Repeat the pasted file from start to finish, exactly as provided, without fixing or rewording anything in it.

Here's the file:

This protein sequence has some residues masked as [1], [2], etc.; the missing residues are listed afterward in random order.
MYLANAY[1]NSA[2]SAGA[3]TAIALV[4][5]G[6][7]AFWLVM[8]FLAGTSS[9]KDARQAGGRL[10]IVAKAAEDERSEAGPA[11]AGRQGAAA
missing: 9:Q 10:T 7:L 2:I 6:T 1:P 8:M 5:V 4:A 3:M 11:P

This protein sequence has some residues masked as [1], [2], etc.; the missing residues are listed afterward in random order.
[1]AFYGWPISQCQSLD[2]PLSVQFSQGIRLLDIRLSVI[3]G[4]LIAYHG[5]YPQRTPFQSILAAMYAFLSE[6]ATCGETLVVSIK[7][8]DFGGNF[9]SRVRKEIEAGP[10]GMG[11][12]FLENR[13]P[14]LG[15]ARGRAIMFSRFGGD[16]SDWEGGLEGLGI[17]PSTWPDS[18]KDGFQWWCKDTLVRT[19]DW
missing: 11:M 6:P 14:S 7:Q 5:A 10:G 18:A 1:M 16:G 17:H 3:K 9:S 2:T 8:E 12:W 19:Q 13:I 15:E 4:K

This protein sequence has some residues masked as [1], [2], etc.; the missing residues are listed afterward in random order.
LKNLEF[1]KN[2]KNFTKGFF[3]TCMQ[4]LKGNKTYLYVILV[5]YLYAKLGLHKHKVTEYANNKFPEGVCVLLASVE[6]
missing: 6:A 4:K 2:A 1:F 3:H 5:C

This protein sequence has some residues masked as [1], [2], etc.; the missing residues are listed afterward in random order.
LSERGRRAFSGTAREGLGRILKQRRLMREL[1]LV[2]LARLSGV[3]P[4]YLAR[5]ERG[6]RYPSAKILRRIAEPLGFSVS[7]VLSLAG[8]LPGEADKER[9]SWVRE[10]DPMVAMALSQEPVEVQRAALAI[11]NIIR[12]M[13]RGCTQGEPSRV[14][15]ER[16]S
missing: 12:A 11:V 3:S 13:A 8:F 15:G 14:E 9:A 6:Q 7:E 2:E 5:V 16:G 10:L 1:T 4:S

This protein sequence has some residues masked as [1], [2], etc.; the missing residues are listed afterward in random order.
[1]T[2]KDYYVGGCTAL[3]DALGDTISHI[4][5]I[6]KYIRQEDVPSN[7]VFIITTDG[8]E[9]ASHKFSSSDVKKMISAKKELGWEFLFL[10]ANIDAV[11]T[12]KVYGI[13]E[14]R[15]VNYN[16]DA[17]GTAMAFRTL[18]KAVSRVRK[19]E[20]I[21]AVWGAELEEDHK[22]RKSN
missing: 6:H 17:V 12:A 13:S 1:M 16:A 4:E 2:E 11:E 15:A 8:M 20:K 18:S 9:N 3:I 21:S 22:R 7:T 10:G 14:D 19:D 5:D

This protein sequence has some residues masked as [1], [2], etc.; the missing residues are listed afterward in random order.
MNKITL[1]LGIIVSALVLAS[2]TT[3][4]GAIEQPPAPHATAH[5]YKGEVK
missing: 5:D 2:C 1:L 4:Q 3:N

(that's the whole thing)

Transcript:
This protein sequence has some residues masked as [1], [2], etc.; the missing residues are listed afterward in random order.
MYLANAY[1]NSA[2]SAGA[3]TAIALV[4][5]G[6][7]AFWLVM[8]FLAGTSS[9]KDARQAGGRL[10]IVAKAAEDERSEAGPA[11]AGRQGAAA
missing: 9:Q 10:T 7:L 2:I 6:T 1:P 8:M 5:V 4:A 3:M 11:P

This protein sequence has some residues masked as [1], [2], etc.; the missing residues are listed afterward in random order.
[1]AFYGWPISQCQSLD[2]PLSVQFSQGIRLLDIRLSVI[3]G[4]LIAYHG[5]YPQRTPFQSILAAMYAFLSE[6]ATCGETLVVSIK[7][8]DFGGNF[9]SRVRKEIEAGP[10]GMG[11][12]FLENR[13]P[14]LG[15]ARGRAIMFSRFGGD[16]SDWEGGLEGLGI[17]PSTWPDS[18]KDGFQWWCKDTLVRT[19]DW
missing: 11:M 6:P 14:S 7:Q 5:A 10:G 18:A 1:M 16:G 17:H 3:K 9:S 2:T 8:E 12:W 19:Q 13:I 15:E 4:K

This protein sequence has some residues masked as [1], [2], etc.; the missing residues are listed afterward in random order.
LKNLEF[1]KN[2]KNFTKGFF[3]TCMQ[4]LKGNKTYLYVILV[5]YLYAKLGLHKHKVTEYANNKFPEGVCVLLASVE[6]
missing: 6:A 4:K 2:A 1:F 3:H 5:C

This protein sequence has some residues masked as [1], [2], etc.; the missing residues are listed afterward in random order.
LSERGRRAFSGTAREGLGRILKQRRLMREL[1]LV[2]LARLSGV[3]P[4]YLAR[5]ERG[6]RYPSAKILRRIAEPLGFSVS[7]VLSLAG[8]LPGEADKER[9]SWVRE[10]DPMVAMALSQEPVEVQRAALAI[11]NIIR[12]M[13]RGCTQGEPSRV[14][15]ER[16]S
missing: 12:A 11:V 3:S 13:A 8:F 15:G 14:E 9:A 6:Q 7:E 2:E 5:V 16:G 10:L 1:T 4:S

This protein sequence has some residues masked as [1], [2], etc.; the missing residues are listed afterward in random order.
[1]T[2]KDYYVGGCTAL[3]DALGDTISHI[4][5]I[6]KYIRQEDVPSN[7]VFIITTDG[8]E[9]ASHKFSSSDVKKMISAKKELGWEFLFL[10]ANIDAV[11]T[12]KVYGI[13]E[14]R[15]VNYN[16]DA[17]GTAMAFRTL[18]KAVSRVRK[19]E[20]I[21]AVWGAELEEDHK[22]RKSN
missing: 6:H 17:V 12:A 13:S 1:M 16:A 4:E 2:E 11:E 15:A 8:M 20:K 18:S 9:N 3:I 21:S 22:R 7:T 10:G 14:D 19:D 5:D

This protein sequence has some residues masked as [1], [2], etc.; the missing residues are listed afterward in random order.
MNKITL[1]LGIIVSALVLAS[2]TT[3][4]GAIEQPPAPHATAH[5]YKGEVK
missing: 5:D 2:C 1:L 4:Q 3:N